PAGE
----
Ealing and Northfield

The rubber hits the road

Tomorrow the rubber hits the road. At national and local levels the unwinding of Labour’s huge spending splurge starts to bite. It will be painful. No-one is enjoying it.

As someone who has felt that government spending has grown too fast throughout most of the last ten years I am relieved that the coalition has faced up to the deficit, the rate of increase of our debt. It was unsustainable.

As a Conservative I cannot escape some share of the responsibility for what happens locally. But, if our government grant and local spending are only pegged back to levels seen as recently as 2007 or 2008 it will not be the end of the world.

Our council, the administration, the Labour group, the people in charge now, need to take responsibility for the out-turn. Although they have seen a 28% cut in their main grant this is only some 5% of the overall revenue expenditure of the council which was £1,031 million in 2009/10.

Labour has chosen to make sure the cuts hurt. This is a political decision. The graph below shows how Labour consciously decided to target some high profile services to drive home their point.

I have shown how Labour does not have the foresight, the skills or the will to think through and confront issues such as organisational change, senior management costs, staff terms and conditions and shared services.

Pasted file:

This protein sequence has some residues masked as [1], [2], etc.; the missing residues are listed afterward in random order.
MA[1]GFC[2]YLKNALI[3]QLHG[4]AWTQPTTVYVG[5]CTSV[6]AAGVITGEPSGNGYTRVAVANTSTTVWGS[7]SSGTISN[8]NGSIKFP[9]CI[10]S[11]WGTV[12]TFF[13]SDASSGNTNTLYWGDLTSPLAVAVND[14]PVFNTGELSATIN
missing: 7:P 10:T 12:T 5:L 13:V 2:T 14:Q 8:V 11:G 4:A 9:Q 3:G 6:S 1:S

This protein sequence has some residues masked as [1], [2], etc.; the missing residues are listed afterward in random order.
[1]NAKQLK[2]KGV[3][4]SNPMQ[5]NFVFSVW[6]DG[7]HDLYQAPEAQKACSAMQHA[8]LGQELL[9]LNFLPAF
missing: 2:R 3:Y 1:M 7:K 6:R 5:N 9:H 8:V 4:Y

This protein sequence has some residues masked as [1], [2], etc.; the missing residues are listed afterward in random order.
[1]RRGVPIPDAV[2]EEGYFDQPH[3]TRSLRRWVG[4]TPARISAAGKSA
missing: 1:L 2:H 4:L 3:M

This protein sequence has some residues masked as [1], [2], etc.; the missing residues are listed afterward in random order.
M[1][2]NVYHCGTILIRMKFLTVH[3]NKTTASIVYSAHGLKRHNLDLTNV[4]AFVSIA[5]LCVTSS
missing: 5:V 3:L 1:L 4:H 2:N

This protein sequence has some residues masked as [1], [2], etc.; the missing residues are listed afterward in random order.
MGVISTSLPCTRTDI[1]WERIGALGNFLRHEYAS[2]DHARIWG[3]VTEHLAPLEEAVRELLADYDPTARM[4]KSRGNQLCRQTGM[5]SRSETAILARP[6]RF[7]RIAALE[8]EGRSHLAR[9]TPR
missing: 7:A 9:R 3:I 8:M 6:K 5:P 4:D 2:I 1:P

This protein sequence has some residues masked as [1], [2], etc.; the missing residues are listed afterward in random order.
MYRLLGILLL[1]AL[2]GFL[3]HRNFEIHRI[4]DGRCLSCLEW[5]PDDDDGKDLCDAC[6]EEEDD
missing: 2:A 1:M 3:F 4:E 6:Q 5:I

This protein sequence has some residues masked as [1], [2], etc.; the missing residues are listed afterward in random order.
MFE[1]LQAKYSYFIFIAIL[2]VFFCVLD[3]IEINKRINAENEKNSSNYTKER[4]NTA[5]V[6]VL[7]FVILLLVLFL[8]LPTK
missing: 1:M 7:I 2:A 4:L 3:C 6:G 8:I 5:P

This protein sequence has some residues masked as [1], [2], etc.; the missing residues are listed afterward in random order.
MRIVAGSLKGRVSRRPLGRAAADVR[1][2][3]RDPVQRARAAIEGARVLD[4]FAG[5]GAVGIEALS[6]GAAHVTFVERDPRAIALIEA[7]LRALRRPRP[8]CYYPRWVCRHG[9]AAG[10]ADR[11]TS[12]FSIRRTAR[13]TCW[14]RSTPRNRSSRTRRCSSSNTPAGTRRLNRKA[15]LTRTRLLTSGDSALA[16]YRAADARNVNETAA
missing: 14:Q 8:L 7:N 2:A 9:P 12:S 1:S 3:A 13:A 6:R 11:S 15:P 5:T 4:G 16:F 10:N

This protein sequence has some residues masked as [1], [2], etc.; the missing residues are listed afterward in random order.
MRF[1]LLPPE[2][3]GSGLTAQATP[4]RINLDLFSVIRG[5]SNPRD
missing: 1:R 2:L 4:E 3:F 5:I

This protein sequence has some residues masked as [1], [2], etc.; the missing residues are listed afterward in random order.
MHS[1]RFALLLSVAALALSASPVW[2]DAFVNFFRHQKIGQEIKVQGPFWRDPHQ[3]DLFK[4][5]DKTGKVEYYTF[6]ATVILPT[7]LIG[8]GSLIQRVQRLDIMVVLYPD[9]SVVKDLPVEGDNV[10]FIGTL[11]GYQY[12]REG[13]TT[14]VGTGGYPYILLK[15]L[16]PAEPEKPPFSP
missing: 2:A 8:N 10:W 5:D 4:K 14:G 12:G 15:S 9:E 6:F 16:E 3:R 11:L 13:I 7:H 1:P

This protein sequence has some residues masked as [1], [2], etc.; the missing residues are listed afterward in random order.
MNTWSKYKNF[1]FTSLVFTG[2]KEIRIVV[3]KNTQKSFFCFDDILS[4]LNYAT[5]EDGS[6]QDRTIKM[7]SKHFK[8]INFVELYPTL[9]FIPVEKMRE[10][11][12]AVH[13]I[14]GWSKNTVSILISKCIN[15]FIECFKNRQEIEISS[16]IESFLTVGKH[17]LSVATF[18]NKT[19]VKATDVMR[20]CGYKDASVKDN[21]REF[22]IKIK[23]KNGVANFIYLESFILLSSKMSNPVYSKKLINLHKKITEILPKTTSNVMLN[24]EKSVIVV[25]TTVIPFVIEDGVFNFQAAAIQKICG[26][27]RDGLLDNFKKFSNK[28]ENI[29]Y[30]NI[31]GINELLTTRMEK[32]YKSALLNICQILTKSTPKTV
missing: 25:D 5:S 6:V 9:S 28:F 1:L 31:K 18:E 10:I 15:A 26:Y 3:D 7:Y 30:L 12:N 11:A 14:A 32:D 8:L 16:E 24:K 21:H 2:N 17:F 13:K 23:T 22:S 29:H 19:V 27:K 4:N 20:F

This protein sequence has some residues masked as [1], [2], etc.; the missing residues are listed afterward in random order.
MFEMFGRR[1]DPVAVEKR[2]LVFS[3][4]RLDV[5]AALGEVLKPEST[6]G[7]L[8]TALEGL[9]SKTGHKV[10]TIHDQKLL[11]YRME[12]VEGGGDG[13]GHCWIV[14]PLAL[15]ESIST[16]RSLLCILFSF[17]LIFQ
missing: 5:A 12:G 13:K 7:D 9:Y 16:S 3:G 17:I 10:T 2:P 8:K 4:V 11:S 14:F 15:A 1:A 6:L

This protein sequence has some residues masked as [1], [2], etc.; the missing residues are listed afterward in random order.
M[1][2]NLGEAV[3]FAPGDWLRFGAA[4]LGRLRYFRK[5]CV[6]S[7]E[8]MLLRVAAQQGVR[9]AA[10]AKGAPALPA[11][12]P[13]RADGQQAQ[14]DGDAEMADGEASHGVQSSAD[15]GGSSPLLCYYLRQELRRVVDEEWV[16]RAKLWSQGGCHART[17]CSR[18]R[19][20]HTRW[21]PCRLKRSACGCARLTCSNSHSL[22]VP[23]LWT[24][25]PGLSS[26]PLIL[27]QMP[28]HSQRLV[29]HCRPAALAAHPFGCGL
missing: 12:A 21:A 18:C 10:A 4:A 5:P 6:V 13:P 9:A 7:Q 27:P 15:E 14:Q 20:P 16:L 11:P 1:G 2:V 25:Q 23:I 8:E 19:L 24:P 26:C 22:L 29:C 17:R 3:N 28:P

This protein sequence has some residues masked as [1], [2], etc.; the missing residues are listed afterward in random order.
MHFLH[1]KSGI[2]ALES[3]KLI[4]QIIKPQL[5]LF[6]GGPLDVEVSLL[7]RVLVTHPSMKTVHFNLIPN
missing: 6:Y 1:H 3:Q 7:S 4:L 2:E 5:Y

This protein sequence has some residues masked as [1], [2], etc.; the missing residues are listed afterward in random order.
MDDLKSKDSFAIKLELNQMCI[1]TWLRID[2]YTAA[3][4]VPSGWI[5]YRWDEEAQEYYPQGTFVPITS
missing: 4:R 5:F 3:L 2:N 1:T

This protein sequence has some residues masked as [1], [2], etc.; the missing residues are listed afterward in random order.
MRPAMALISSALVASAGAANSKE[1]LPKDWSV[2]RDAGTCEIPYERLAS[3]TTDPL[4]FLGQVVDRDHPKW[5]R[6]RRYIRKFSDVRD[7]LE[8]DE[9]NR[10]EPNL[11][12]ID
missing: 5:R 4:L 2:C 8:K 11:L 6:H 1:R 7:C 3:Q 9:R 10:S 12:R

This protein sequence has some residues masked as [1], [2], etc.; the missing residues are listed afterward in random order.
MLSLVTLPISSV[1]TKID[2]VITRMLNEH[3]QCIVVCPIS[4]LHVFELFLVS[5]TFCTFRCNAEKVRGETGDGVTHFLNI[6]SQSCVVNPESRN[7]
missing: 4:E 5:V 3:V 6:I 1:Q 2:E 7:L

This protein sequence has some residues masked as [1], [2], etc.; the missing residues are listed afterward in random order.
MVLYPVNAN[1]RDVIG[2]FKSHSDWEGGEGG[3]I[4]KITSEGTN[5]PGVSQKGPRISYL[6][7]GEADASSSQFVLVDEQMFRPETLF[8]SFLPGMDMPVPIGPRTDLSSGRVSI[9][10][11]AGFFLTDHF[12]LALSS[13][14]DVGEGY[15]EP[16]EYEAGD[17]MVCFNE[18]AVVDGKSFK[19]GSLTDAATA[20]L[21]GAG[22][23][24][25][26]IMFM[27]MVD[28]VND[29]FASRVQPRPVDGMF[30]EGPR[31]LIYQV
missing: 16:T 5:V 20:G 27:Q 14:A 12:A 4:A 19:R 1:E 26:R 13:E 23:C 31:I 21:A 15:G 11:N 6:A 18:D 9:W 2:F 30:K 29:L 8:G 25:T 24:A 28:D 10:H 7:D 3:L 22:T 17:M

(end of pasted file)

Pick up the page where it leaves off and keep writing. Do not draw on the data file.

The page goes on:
On the capital side of the budget where Labour has some room for manoeuvre, albeit limited by schools spending, it has made the wrong choice every time. £5.5 million for a car park whilst road spending is reduced and libraries and day centres are closed and the parks are left to lie fallow. The biggest area of spending after schools is the £16.3 million that the council will spend on itself.

In making this budget Labour has demonstrated that its priorities are wrong. The council itself, its senior managers and its staff are put before residents.

2 replies on “The rubber hits the road”

Hi Phil,

Your graph is very interesting. I am not sure it is entiely fair though. I notice you miss of many other priorities such as childrens centres (100% protected), or indeed the amount of money saved in total terms (the amount saved by heads of service is more than double that of park rangers for instance).

Do you think it is entirely representative?

Kind Regards




You should be aware that the Sure Start budget comes directly from government and was protected by the Coalition government in cash terms. The ring fence was removed though so some councils have decided they have more pressing priorities. It is called localism I think. In Ealing the Labour group decided to spend the Sure Start money that was protected on children’s centres. Fair enough. But Ealing Labour’s claim of virtue is weak to say the least. They can no more say they saved Ealing’s childrens’ centres than the Tories can, or the LibDems for that matter. So we all did! Hooray! Sometimes we can work together.

On service heads you are 40% right, but so wrong. The total cost of our 77 service heads is £6.8 million so if 7 out of 77 have gone this is a saving of £620K. According to the budget papers the ranger cut is worth £433K. So the service head cut is worth 1.4 times the ranger cut. But the ranger cut was a 52% cut of a frontline service and the manager cut was a 9% cut that leaves a daft, siloed structure in place.

My picture does not seek to be representative. It seeks to juxtapose some services that Labour does not want to cut with some that it does. Some of Labour’s cuts are designed to inflict pain.


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